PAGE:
Five Problems the Cleveland Cavaliers Need to Address Before Playoffs Begin

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Cleveland Cavaliers forward LeBron James, right, looks on from the bench during the second half of an NBA basketball game against the Washington Wizards, Sunday, Feb. 28, 2016, in Washington. James did not play. The Wizards won 113-99. (AP Photo/Nick Wass)

With seemingly every loss this season, somebody somewhere has suggested that it’s time for the Cleveland Cavaliers to push the panic button.

Thursday night’s fourth-quarter collapse at Brooklyn against a team already with more than 50 defeats can’t simply be shrugged off as one of those things that happens toward the end of an 82-game grind. But as humiliating as the outcome was, the Cavs still went into the weekend with the top record in the Eastern Conference and the third-best mark overall.

That doesn’t mean there aren’t problems which ought to be addressed before the playoffs commence next month. Some have been allowed to fester for most or all of the season. Some are more recent developments. And one has become sort of the elephant in the room which you’re damned if you do discuss and damned if you don’t.

So let’s take a clear, calm and rational look at what LeBron James, Kyrie Irving and company can do in the weeks ahead to help avoid postseason disappointment:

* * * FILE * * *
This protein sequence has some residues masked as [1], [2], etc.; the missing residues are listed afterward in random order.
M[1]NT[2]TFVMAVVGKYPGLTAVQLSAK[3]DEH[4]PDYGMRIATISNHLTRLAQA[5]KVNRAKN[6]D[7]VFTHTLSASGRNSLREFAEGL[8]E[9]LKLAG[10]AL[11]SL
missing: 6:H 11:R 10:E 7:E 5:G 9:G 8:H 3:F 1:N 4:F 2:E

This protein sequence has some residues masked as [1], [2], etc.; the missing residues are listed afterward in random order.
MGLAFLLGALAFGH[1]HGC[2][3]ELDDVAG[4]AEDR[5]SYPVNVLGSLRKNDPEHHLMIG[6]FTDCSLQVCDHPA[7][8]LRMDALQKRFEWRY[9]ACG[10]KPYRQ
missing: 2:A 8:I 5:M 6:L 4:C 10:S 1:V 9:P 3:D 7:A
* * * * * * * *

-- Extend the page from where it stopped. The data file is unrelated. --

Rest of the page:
1. Restraint on the Threes, Please


Yes, there was the 10-for-38 abomination against the Nets, as well as a 10-for-42 outing in a loss at Utah which prevented the Cavs from going 4-0 on a road trip earlier this month. But their record this season is 4-1 when attempting at least 40 three-pointers in a game, 12-3 when taking 34 or more, and 20-3 when making at least 12.

That being said, look at the list of teams which they have beaten while shooting 30 percent or worse from long range: Sacramento, Milwaukee, Brooklyn, Chicago, Philadelphia, Dallas, New York (three times), Miami, Houston and Denver. Except for the Miami Heat, none of them are a certainty to be around when the regular season concludes.

What was most inexcusable about their losses to the Brooklyn Nets and Utah Jazz is that while the Cavs were taking 80 three-point attempts, they shot a combined 15 free throws. You don’t want to take away what makes Kevin Love, J.R. Smith, Matthew Dellavedova and Channing Frye valuable, but with both James and Irving continuing to struggle from that distance, trying to impersonate the Golden State Warriors might not always be a wise course of action.

Next: Defense, Defense, Defense

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Ken Hornack is a longtime NBA sports journalist. Before covering the Orlando Magic for the Daytona Beach News-Journal and, the native of the Cleveland area got his foot in the door with the Cavaliers during the Tom Nissalke coaching era and will forever associate his senior year of high school with the Miracle of Richfield. You can follow him @Ken_Hornack.